D-backs’ comeback victory looks like old times
DENVER — Hitting can destroy your mind, Kirk Gibson was saying early Thursday. It can also be a lot of fun.
Whether it is enough to prevent a few roster changes has yet to be determined.
The D-backs destroyed the Rockies with some late hitting and then held on for a 9-7 victory at Coors Field, and it was just like the old days.
The D-backs overcame a three-run deficit in the eighth inning with a rally that was built with two walks and a single and completed with three straight two-out singles. After the Rockies came back to tie it, the D-backs won it on Justin Upton’s two-out, two-run, opposite-field home run with a bat he thought he’d lost the inning before.
It was four hours of a 2011 flashback, and it was good, conjuring up memories of the D-backs’ MLB-high 48 comeback victories a year ago.
Team-building through team-wide contributions. Players picking each other up.
“That’s the way we play,” D-backs manager Kirk Gibson said afterward.
“The games when you are ahead the whole time are a lot more fun,” said Upton, drawing chuckles.
Meaningfully is a better way to win, anyway.
“For us to battle back, we need these type of games where we have to grind and put together some singles, get the big hit. That’s how you build confidence,” Upton said.
“The blowouts don’t build as much confidence as the close games do. It’s good to have a few of these.”
The D-backs (17-22) have not had many blowouts this season, and precious few comebacks either. They have exactly the same record as they did as this point last season, when they rolled to the NL West title by eight games. The run started at the same time, too, as they won 15 of 17 games to get back into contention.
But general manager Kevin Towers, who flew in to confer with Gibson on a trip that was not originally part of his pre-June draft schedule, put it in perspective. As Gibson said last week, Towers is not sure the comparison to last season applies.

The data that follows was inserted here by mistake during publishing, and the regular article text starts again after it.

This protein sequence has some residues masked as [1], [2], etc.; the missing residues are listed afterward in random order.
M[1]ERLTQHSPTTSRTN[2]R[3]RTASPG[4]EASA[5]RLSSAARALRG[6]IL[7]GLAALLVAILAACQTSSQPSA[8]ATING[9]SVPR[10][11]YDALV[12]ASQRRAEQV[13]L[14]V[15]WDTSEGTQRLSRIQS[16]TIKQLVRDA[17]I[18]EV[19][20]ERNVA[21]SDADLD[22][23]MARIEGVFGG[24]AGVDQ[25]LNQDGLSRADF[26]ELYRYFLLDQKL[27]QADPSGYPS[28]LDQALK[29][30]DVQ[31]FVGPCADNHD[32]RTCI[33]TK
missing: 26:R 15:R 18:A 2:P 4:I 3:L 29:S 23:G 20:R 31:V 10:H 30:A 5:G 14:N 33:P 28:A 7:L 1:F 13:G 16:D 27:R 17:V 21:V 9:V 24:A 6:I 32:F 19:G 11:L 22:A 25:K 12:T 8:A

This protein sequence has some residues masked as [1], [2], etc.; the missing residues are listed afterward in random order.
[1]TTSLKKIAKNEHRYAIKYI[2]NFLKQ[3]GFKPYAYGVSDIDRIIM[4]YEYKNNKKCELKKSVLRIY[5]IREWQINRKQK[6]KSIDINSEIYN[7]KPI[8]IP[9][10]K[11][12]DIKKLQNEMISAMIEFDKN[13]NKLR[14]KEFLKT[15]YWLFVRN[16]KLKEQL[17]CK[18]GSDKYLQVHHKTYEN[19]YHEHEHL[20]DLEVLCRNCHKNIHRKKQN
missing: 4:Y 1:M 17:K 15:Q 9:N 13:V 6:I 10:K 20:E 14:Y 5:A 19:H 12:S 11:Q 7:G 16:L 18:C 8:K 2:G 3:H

“Last year is last year,” Towers said. “A lot of the same guys, but I personally believe we were playing better last year at this time than this year. We haven’t played that well this year.
“Last year we were losing a lot of close, one-run games. This year we have been pretty sporadic. We haven’t been nearly as consistent.”
With inconsistency comes examination.
“It was a great win. It was nice to come back. These guys battled like they did last year. But last night (a 5-1 loss) wasn’t so fun to watch, not taking anything away from Jamie Moyer. We had a nice night in L.A. Every other day we are looking fairly decent,” Towers said.
Obviously a one-good, one-bad pattern is not good enough.
Towers would not rule out roster moves, although he did not get into specifics. He has talked with his scouts, evaluating both the D-backs and other players that might be on the market. Gibson has talked to Class AAA Reno manager Brett Butler and Class AA manager Turner Ward to get a current read on the minor league talent.
While a trade seems unlikely, Towers has been asked about his perceived excess bullpen depth. More telling, he has even initiated a few calls, although he said no progress has been made and nothing is imminent.
There are questions to answer, and Towers never has shy about making a move when he feels one is necessary.
“How do we get better? Are we comfortable with where we are at and give a little big longer leash to some of these guys?” Towers said.
“Tonight will probably be a late night. We’ll sit up in the suite (after arriving in Kansas City) and talk about where we are at the quarter point. Can’t tell you if there is going to be a move. May be none. We just want to reevaluate where we are at and if there are any other options that might make us better and kind of spark the club a little bit.”
The corner infield positions appear to be the ones under the most scrutiny. Paul Goldschimdt had two hits and an RBI on Thursday and was a big part of two rallies, but he is hitting only .231 with two home runs this season. Ryan Roberts had three hits and two RBIs and has shown signs of coming out of an early slump, but he remains at .232. And his sixth error of the season helped the Rockies tie the score with two unearned runs in the eighth.
Mobile third baseman Matt Davidson and Reno first baseman Randy Ruiz are having strong minor league seasons, but would shuffling really help?
“Do we stay status quo, or do we tweak it a little bit?” Towers said.
The answer will come soon.